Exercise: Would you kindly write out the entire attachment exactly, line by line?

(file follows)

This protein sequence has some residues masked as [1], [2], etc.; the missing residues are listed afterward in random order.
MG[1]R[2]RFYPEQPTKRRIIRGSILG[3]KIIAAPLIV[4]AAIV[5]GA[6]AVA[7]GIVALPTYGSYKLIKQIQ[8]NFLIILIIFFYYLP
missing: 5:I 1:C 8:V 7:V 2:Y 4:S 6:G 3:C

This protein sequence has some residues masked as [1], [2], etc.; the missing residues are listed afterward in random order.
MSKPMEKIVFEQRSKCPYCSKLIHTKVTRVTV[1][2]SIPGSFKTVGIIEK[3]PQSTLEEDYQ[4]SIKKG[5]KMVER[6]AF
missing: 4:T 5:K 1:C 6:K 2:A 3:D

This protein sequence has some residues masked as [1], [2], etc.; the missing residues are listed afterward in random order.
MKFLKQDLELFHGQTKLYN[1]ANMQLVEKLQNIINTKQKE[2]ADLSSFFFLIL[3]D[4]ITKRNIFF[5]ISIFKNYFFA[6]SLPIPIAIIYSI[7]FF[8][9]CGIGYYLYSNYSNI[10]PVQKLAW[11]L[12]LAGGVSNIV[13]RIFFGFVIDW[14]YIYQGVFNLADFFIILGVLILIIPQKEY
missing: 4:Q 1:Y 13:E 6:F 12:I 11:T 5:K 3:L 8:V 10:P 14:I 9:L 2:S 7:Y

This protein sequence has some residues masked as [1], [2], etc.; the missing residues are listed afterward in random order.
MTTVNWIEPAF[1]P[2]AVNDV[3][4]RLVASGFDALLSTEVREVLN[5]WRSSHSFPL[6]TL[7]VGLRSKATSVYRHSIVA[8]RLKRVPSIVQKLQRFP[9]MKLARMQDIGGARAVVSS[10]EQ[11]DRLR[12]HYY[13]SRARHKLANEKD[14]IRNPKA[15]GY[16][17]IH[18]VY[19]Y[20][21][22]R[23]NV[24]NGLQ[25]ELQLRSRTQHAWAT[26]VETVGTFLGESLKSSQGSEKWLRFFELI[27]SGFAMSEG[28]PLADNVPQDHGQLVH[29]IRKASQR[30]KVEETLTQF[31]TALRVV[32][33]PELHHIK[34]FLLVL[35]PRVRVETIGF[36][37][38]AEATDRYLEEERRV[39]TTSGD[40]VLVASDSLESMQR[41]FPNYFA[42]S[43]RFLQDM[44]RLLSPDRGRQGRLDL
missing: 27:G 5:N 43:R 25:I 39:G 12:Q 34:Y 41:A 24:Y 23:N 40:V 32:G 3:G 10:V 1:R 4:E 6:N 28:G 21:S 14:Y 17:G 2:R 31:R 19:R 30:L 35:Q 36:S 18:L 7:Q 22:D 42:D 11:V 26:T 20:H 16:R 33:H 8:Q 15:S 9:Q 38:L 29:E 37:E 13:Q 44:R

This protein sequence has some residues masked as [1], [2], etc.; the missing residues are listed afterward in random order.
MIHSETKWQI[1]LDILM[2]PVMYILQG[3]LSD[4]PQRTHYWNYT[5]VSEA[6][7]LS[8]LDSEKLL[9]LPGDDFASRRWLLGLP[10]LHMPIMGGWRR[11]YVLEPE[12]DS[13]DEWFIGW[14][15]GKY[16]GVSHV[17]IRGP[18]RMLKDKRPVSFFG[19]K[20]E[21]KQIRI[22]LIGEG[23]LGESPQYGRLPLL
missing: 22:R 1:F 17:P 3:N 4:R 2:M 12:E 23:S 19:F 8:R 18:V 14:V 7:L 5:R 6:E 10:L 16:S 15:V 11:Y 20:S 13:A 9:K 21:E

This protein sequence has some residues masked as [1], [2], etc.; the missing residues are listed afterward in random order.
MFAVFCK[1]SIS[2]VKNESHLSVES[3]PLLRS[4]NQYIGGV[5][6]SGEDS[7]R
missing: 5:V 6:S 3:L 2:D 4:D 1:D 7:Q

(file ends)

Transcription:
This protein sequence has some residues masked as [1], [2], etc.; the missing residues are listed afterward in random order.
MG[1]R[2]RFYPEQPTKRRIIRGSILG[3]KIIAAPLIV[4]AAIV[5]GA[6]AVA[7]GIVALPTYGSYKLIKQIQ[8]NFLIILIIFFYYLP
missing: 5:I 1:C 8:V 7:V 2:Y 4:S 6:G 3:C

This protein sequence has some residues masked as [1], [2], etc.; the missing residues are listed afterward in random order.
MSKPMEKIVFEQRSKCPYCSKLIHTKVTRVTV[1][2]SIPGSFKTVGIIEK[3]PQSTLEEDYQ[4]SIKKG[5]KMVER[6]AF
missing: 4:T 5:K 1:C 6:K 2:A 3:D

This protein sequence has some residues masked as [1], [2], etc.; the missing residues are listed afterward in random order.
MKFLKQDLELFHGQTKLYN[1]ANMQLVEKLQNIINTKQKE[2]ADLSSFFFLIL[3]D[4]ITKRNIFF[5]ISIFKNYFFA[6]SLPIPIAIIYSI[7]FF[8][9]CGIGYYLYSNYSNI[10]PVQKLAW[11]L[12]LAGGVSNIV[13]RIFFGFVIDW[14]YIYQGVFNLADFFIILGVLILIIPQKEY
missing: 4:Q 1:Y 13:E 6:F 12:I 11:T 5:K 3:L 8:V 10:P 14:I 9:L 2:S 7:Y

This protein sequence has some residues masked as [1], [2], etc.; the missing residues are listed afterward in random order.
MTTVNWIEPAF[1]P[2]AVNDV[3][4]RLVASGFDALLSTEVREVLN[5]WRSSHSFPL[6]TL[7]VGLRSKATSVYRHSIVA[8]RLKRVPSIVQKLQRFP[9]MKLARMQDIGGARAVVSS[10]EQ[11]DRLR[12]HYY[13]SRARHKLANEKD[14]IRNPKA[15]GY[16][17]IH[18]VY[19]Y[20][21][22]R[23]NV[24]NGLQ[25]ELQLRSRTQHAWAT[26]VETVGTFLGESLKSSQGSEKWLRFFELI[27]SGFAMSEG[28]PLADNVPQDHGQLVH[29]IRKASQR[30]KVEETLTQF[31]TALRVV[32][33]PELHHIK[34]FLLVL[35]PRVRVETIGF[36][37][38]AEATDRYLEEERRV[39]TTSGD[40]VLVASDSLESMQR[41]FPNYFA[42]S[43]RFLQDM[44]RLLSPDRGRQGRLDL
missing: 27:G 5:N 43:R 25:I 39:G 12:Q 34:Y 41:A 24:Y 23:N 40:V 32:G 3:G 10:V 1:R 4:E 6:N 28:G 21:S 14:Y 17:G 2:R 31:R 19:R 30:L 35:Q 36:S 18:L 7:Q 22:D 42:D 11:V 26:T 20:H 16:R 33:H 8:Q 15:S 9:Q 38:L 29:E 37:E 13:Q 44:R

This protein sequence has some residues masked as [1], [2], etc.; the missing residues are listed afterward in random order.
MIHSETKWQI[1]LDILM[2]PVMYILQG[3]LSD[4]PQRTHYWNYT[5]VSEA[6][7]LS[8]LDSEKLL[9]LPGDDFASRRWLLGLP[10]LHMPIMGGWRR[11]YVLEPE[12]DS[13]DEWFIGW[14][15]GKY[16]GVSHV[17]IRGP[18]RMLKDKRPVSFFG[19]K[20]E[21]KQIRI[22]LIGEG[23]LGESPQYGRLPLL
missing: 22:R 1:F 17:P 3:N 4:R 2:M 12:E 23:S 19:F 8:R 18:V 14:V 7:L 5:R 6:E 10:L 16:S 15:V 11:Y 20:S 13:A 9:K 21:E

This protein sequence has some residues masked as [1], [2], etc.; the missing residues are listed afterward in random order.
MFAVFCK[1]SIS[2]VKNESHLSVES[3]PLLRS[4]NQYIGGV[5][6]SGEDS[7]R
missing: 5:V 6:S 3:L 2:D 4:D 1:D 7:Q